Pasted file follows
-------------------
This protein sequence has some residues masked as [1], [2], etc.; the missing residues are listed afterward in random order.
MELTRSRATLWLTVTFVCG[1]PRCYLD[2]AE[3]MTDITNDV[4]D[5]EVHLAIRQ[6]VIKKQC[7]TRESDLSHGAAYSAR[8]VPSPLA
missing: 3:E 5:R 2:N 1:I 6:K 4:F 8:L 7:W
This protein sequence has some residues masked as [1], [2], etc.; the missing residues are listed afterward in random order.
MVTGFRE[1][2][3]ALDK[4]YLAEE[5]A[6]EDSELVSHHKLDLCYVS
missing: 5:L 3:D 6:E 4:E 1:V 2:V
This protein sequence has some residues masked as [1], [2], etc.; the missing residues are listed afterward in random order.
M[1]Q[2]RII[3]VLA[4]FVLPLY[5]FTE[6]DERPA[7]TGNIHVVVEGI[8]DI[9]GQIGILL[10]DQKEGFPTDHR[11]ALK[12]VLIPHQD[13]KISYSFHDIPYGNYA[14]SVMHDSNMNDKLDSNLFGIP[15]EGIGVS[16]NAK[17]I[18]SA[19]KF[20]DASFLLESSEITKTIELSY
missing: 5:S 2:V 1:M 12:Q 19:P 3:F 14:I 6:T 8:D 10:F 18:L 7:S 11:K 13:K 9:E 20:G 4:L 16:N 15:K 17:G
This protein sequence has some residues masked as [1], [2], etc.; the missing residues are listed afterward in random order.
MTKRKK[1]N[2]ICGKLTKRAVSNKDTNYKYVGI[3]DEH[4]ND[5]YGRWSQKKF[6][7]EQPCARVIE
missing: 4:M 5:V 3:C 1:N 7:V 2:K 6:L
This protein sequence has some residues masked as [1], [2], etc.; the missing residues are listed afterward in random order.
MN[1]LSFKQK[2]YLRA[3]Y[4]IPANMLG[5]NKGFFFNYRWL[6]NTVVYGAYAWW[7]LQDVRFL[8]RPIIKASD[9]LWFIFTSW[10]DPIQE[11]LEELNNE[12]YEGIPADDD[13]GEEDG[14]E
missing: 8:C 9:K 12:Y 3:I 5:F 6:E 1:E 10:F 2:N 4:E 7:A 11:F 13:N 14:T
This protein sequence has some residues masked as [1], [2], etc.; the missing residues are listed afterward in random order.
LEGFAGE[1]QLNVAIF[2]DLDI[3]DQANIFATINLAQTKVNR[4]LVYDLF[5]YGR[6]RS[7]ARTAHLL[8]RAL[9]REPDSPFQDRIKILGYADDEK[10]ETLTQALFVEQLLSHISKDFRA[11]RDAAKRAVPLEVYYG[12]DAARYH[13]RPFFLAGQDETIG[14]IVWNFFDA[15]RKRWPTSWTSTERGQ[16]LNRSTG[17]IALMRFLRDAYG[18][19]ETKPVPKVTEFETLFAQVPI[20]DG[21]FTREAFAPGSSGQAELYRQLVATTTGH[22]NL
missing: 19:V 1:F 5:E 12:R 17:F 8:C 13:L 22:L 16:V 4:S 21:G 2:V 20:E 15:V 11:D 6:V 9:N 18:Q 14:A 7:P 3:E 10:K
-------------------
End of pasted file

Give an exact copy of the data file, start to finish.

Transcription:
This protein sequence has some residues masked as [1], [2], etc.; the missing residues are listed afterward in random order.
MELTRSRATLWLTVTFVCG[1]PRCYLD[2]AE[3]MTDITNDV[4]D[5]EVHLAIRQ[6]VIKKQC[7]TRESDLSHGAAYSAR[8]VPSPLA
missing: 3:E 5:R 2:N 1:I 6:K 4:F 8:L 7:W
This protein sequence has some residues masked as [1], [2], etc.; the missing residues are listed afterward in random order.
MVTGFRE[1][2][3]ALDK[4]YLAEE[5]A[6]EDSELVSHHKLDLCYVS
missing: 5:L 3:D 6:E 4:E 1:V 2:V
This protein sequence has some residues masked as [1], [2], etc.; the missing residues are listed afterward in random order.
M[1]Q[2]RII[3]VLA[4]FVLPLY[5]FTE[6]DERPA[7]TGNIHVVVEGI[8]DI[9]GQIGILL[10]DQKEGFPTDHR[11]ALK[12]VLIPHQD[13]KISYSFHDIPYGNYA[14]SVMHDSNMNDKLDSNLFGIP[15]EGIGVS[16]NAK[17]I[18]SA[19]KF[20]DASFLLESSEITKTIELSY
missing: 5:S 2:V 1:M 12:Q 19:P 3:F 14:I 6:T 8:D 10:F 18:L 7:S 11:K 13:K 9:E 20:G 4:L 16:N 15:K 17:G
This protein sequence has some residues masked as [1], [2], etc.; the missing residues are listed afterward in random order.
MTKRKK[1]N[2]ICGKLTKRAVSNKDTNYKYVGI[3]DEH[4]ND[5]YGRWSQKKF[6][7]EQPCARVIE
missing: 4:M 5:V 3:C 1:N 7:V 2:K 6:L
This protein sequence has some residues masked as [1], [2], etc.; the missing residues are listed afterward in random order.
MN[1]LSFKQK[2]YLRA[3]Y[4]IPANMLG[5]NKGFFFNYRWL[6]NTVVYGAYAWW[7]LQDVRFL[8]RPIIKASD[9]LWFIFTSW[10]DPIQE[11]LEELNNE[12]YEGIPADDD[13]GEEDG[14]E
missing: 8:C 9:K 12:Y 3:I 5:F 6:E 1:E 10:F 2:N 4:E 7:A 11:F 13:N 14:T
This protein sequence has some residues masked as [1], [2], etc.; the missing residues are listed afterward in random order.
LEGFAGE[1]QLNVAIF[2]DLDI[3]DQANIFATINLAQTKVNR[4]LVYDLF[5]YGR[6]RS[7]ARTAHLL[8]RAL[9]REPDSPFQDRIKILGYADDEK[10]ETLTQALFVEQLLSHISKDFRA[11]RDAAKRAVPLEVYYG[12]DAARYH[13]RPFFLAGQDETIG[14]IVWNFFDA[15]RKRWPTSWTSTERGQ[16]LNRSTG[17]IALMRFLRDAYG[18][19]ETKPVPKVTEFETLFAQVPI[20]DG[21]FTREAFAPGSSGQAELYRQLVATTTGH[22]NL
missing: 19:V 1:F 5:E 12:R 17:F 8:C 13:L 22:L 16:V 4:S 21:G 2:V 20:E 15:V 11:D 6:V 9:N 18:Q 14:A 7:P 3:E 10:K